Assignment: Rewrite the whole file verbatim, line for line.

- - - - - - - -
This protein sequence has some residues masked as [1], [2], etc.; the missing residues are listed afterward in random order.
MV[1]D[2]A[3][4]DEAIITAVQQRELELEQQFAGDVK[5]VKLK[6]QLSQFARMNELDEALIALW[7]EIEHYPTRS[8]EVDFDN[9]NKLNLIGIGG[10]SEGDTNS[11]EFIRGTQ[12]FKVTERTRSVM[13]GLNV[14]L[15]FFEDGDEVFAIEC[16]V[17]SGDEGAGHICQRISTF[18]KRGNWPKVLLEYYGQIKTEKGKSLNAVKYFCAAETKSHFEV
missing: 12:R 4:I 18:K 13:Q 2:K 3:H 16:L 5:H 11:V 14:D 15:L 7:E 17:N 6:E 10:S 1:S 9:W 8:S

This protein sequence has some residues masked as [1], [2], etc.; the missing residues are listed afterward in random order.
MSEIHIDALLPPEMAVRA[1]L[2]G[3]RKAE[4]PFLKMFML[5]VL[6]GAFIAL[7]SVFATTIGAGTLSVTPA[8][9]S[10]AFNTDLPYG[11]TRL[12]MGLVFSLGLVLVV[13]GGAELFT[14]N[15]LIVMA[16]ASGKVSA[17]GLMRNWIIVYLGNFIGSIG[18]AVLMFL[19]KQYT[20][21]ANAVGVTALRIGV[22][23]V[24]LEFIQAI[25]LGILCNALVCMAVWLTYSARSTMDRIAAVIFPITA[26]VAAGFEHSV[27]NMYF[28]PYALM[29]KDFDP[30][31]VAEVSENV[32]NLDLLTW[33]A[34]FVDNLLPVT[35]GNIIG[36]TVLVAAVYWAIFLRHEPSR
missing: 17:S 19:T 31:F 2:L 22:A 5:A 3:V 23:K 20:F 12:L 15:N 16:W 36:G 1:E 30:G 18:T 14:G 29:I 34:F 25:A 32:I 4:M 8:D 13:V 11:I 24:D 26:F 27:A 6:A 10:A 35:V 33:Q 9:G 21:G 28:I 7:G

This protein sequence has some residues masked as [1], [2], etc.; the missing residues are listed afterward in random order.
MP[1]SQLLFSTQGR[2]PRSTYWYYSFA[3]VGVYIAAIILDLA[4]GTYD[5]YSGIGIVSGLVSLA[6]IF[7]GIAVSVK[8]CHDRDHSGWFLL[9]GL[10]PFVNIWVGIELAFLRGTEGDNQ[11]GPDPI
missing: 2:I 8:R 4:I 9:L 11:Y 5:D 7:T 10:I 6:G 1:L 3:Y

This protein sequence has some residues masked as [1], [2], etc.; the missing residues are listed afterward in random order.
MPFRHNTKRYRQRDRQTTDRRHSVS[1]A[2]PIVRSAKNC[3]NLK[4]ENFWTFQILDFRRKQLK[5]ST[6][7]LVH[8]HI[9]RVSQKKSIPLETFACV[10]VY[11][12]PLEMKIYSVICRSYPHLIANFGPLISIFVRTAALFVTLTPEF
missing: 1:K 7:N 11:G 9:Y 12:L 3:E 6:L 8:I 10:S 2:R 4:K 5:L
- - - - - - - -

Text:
This protein sequence has some residues masked as [1], [2], etc.; the missing residues are listed afterward in random order.
MV[1]D[2]A[3][4]DEAIITAVQQRELELEQQFAGDVK[5]VKLK[6]QLSQFARMNELDEALIALW[7]EIEHYPTRS[8]EVDFDN[9]NKLNLIGIGG[10]SEGDTNS[11]EFIRGTQ[12]FKVTERTRSVM[13]GLNV[14]L[15]FFEDGDEVFAIEC[16]V[17]SGDEGAGHICQRISTF[18]KRGNWPKVLLEYYGQIKTEKGKSLNAVKYFCAAETKSHFEV
missing: 12:R 4:I 18:K 13:Q 2:K 3:H 16:L 5:H 11:V 14:D 15:L 7:E 17:N 6:E 10:S 1:S 9:W 8:S

This protein sequence has some residues masked as [1], [2], etc.; the missing residues are listed afterward in random order.
MSEIHIDALLPPEMAVRA[1]L[2]G[3]RKAE[4]PFLKMFML[5]VL[6]GAFIAL[7]SVFATTIGAGTLSVTPA[8][9]S[10]AFNTDLPYG[11]TRL[12]MGLVFSLGLVLVV[13]GGAELFT[14]N[15]LIVMA[16]ASGKVSA[17]GLMRNWIIVYLGNFIGSIG[18]AVLMFL[19]KQYT[20][21]ANAVGVTALRIGV[22][23]V[24]LEFIQAI[25]LGILCNALVCMAVWLTYSARSTMDRIAAVIFPITA[26]VAAGFEHSV[27]NMYF[28]PYALM[29]KDFDP[30][31]VAEVSENV[32]NLDLLTW[33]A[34]FVDNLLPVT[35]GNIIG[36]TVLVAAVYWAIFLRHEPSR
missing: 17:S 19:T 31:F 2:L 22:A 5:A 3:V 23:K 20:F 12:L 15:N 16:W 36:G 1:E 30:G 18:T 14:G 29:I 34:F 25:A 32:I 4:M 8:D 13:V 11:I 24:D 26:F 27:A 6:A 10:A 35:V 33:Q 9:G 21:G 28:I 7:G

This protein sequence has some residues masked as [1], [2], etc.; the missing residues are listed afterward in random order.
MP[1]SQLLFSTQGR[2]PRSTYWYYSFA[3]VGVYIAAIILDLA[4]GTYD[5]YSGIGIVSGLVSLA[6]IF[7]GIAVSVK[8]CHDRDHSGWFLL[9]GL[10]PFVNIWVGIELAFLRGTEGDNQ[11]GPDPI
missing: 2:I 8:R 4:I 9:L 11:Y 5:D 7:T 10:I 6:G 1:L 3:Y

This protein sequence has some residues masked as [1], [2], etc.; the missing residues are listed afterward in random order.
MPFRHNTKRYRQRDRQTTDRRHSVS[1]A[2]PIVRSAKNC[3]NLK[4]ENFWTFQILDFRRKQLK[5]ST[6][7]LVH[8]HI[9]RVSQKKSIPLETFACV[10]VY[11][12]PLEMKIYSVICRSYPHLIANFGPLISIFVRTAALFVTLTPEF
missing: 1:K 7:N 11:G 9:Y 12:L 3:E 6:L 8:I 10:S 2:R 4:K 5:L